Current Projects

Photoreceptors Degeneration

Photoreceptors are specialized neurons found in the retina that convert light into signals. Rods, which contribute to 95% of photoreceptors, are responsible for night-time vision, whereas cones contribute to the rest of photoreceptors that are responsible for color recognition, high resolution, and central vision. Retinitis pigmentosa (RP) is the most common inherited retinal dystrophy, caused by >71 mutations that primarily cause rod photoreceptor death. Cone death always follows rod death and starts after the end of the major rod death phase regardless of the underlying rod specific gene mutations. Accumulating evidence has shown that cone death in RP is due to glucose starvation. However, studying the biology of cone cells in the rod-dominant mammalian retina is particularly challenging. Our overall objective is to define how cones and retinal pigment epithelium are metabolically coupled and to test potential therapies for RP that are designed to restore this relationship. Dr. Wang is collaborating with Dr. Stephen Tsang using unique Cre drivers and conditional overexpression knock-in mouse models to reprogram cone and RPE metabolism.

RGCs Degeneration

Retinal ganglion cells (RGCs) are a type of nerve cell in the eye. Their function is to transmit visual information from the eye to the brain. RGCs have a unique cell shape because they extend very long, thin processes into the brain. This makes RGCs exquisitely vulnerable to problems with the cellular powerhouses, called mitochondria, that produce the energy needed for the RGCs to function. Accumulating evidence links mitochondrial dysfunction to RGC death in diseases like glaucoma and suggests that mitochondrial dysfunction may cause decreased energy production and increased generation of damaging chemicals, leading to mitochondrial and cellular damage, and RGC death. We have generated two knock-in mouse models based on patient mutations. Both genes are located in the nucleus, and their protein products play important roles in mitochondrial function. Our goal is to dissect the molecular mechanisms required to maintain mitochondrial function, particularly within the setting of diseases that cause RGC death, as these discoveries will facilitate development of potential therapies designed to restore mitochondrial function.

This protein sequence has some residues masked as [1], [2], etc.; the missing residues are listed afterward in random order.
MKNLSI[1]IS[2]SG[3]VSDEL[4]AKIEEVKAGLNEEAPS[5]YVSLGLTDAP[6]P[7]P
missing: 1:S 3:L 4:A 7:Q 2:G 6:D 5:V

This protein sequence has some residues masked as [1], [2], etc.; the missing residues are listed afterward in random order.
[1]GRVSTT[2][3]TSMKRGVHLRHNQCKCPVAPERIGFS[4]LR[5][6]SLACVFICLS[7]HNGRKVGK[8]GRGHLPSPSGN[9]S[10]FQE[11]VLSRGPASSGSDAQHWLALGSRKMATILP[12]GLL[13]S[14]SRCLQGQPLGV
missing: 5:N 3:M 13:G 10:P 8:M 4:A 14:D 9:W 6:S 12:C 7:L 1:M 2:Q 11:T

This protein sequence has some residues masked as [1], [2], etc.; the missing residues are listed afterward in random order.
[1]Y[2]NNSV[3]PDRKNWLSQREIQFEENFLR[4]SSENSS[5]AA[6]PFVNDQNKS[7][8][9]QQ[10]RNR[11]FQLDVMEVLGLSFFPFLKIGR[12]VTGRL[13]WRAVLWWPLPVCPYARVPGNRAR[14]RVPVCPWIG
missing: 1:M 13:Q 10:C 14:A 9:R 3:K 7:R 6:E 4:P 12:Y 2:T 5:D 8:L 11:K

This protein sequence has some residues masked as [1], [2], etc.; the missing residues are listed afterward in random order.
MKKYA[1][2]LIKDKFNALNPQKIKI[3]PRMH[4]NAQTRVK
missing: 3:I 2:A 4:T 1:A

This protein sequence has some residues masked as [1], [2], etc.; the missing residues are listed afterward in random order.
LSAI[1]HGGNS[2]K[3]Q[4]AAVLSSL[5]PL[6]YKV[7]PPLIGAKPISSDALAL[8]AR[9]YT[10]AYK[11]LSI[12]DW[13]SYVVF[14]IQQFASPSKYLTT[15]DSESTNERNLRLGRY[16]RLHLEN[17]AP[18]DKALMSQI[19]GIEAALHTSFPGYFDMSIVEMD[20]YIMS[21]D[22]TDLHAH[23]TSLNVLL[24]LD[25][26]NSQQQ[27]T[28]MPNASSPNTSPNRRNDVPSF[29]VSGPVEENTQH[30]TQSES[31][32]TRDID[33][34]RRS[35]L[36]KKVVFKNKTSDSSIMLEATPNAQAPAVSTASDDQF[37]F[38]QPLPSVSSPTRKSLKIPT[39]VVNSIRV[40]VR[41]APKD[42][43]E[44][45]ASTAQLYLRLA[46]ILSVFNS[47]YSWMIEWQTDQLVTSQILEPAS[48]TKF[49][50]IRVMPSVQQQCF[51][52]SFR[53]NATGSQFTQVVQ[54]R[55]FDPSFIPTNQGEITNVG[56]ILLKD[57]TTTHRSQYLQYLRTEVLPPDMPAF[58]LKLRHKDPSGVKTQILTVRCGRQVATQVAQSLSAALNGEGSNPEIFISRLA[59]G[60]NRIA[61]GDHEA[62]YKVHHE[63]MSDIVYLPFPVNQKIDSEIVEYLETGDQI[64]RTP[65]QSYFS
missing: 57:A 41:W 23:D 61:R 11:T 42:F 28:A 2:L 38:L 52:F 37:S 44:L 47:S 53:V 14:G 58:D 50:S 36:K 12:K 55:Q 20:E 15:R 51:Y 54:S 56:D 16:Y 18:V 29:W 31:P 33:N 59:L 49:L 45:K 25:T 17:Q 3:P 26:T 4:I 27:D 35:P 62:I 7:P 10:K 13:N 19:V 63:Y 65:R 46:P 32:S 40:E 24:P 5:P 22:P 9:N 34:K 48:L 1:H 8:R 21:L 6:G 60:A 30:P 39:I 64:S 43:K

Different susceptibility to mitochondrial dysfunction between photoreceptors and RGCs

Although photoreceptors and RGCs are both highly energy-dependent, RGCs are particularly vulnerable during mitochondrial dysfunction even though photoreceptors have a higher density of mitochondria. By comparing three different primary mitochondrial optic nerve disorders, we found RGCs are, in general, affected by mitochondrial dysfunction, whereas variable photoreceptor dysfunction exists in patients with LHON and OPA1, especially with respect to the cone responses. Involvement of photoreceptors are particularly evident in OPA13 after RGC degeneration. Differences in cellular metabolism, oxidative stress, and cell structure may cause various levels of susceptibility in mitochondrial dysfunction. We have successfully generated patient specific knock-in mice using gene-targeting. This novel mouse model will be a good tool to elucidate the underlying mechanism of different susceptibility of photoreceptors and RGCs to mitochondria dysfunction.

Inherited Retinal Dystrophies (IRD)

Before moving to the US, Dr. Wang led a team with the aim of diagnosing IRD. Now, he is collaborating with doctors in Taiwan on this project. They have characterized clinical features and identified novel variants in Taiwanese patients with Inherited Retinal Dystrophies (IRD).